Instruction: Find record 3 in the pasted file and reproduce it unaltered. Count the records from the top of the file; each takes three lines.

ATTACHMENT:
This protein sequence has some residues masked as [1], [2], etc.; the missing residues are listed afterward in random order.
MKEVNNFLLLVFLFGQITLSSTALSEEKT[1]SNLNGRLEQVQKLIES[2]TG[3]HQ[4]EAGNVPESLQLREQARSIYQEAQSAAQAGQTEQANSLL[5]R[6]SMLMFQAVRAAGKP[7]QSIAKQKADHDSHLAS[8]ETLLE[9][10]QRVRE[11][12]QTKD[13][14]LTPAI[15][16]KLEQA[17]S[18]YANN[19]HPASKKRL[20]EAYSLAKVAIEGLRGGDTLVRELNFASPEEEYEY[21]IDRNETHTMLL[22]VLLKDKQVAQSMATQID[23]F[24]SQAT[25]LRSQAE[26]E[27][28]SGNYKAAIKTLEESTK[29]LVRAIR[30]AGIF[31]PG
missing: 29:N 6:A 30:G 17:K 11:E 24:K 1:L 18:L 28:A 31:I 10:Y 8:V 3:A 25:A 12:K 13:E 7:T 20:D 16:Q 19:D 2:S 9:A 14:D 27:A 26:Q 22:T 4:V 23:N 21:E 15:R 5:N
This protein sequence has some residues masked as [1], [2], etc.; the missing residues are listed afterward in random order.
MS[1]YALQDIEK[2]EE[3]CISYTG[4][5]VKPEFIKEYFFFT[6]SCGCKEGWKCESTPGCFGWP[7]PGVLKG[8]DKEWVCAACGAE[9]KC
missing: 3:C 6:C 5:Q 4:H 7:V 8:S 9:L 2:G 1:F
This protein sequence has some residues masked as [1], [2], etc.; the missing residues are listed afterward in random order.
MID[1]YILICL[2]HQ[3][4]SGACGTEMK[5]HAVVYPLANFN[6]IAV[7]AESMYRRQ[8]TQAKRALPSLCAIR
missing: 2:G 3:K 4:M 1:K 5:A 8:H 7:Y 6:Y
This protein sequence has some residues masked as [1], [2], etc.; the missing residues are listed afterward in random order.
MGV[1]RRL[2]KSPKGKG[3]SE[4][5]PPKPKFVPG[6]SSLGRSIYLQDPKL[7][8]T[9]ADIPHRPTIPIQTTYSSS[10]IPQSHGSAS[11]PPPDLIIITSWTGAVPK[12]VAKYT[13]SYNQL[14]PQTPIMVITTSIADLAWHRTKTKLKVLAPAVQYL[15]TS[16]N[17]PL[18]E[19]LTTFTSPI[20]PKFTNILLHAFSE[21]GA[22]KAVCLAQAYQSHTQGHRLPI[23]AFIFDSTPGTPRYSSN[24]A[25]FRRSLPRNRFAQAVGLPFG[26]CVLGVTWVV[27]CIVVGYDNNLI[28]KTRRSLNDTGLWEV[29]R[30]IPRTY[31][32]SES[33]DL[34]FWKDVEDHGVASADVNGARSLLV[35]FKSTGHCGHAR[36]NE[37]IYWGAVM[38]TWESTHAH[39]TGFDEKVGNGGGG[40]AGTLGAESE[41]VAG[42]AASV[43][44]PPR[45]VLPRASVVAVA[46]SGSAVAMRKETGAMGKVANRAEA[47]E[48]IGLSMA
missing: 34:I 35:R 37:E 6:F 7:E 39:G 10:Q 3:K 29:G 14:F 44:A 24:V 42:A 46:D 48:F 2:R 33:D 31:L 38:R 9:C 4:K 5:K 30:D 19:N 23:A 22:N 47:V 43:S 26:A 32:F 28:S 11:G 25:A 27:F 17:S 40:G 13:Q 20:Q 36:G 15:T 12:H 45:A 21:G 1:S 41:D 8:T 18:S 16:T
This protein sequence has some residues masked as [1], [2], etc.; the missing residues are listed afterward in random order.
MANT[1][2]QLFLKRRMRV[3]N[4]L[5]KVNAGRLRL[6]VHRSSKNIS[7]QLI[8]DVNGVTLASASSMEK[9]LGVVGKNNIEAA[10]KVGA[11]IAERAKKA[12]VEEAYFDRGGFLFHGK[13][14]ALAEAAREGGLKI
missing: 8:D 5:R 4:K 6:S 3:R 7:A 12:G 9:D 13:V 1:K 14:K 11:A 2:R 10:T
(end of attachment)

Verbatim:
This protein sequence has some residues masked as [1], [2], etc.; the missing residues are listed afterward in random order.
MID[1]YILICL[2]HQ[3][4]SGACGTEMK[5]HAVVYPLANFN[6]IAV[7]AESMYRRQ[8]TQAKRALPSLCAIR
missing: 2:G 3:K 4:M 1:K 5:A 8:H 7:Y 6:Y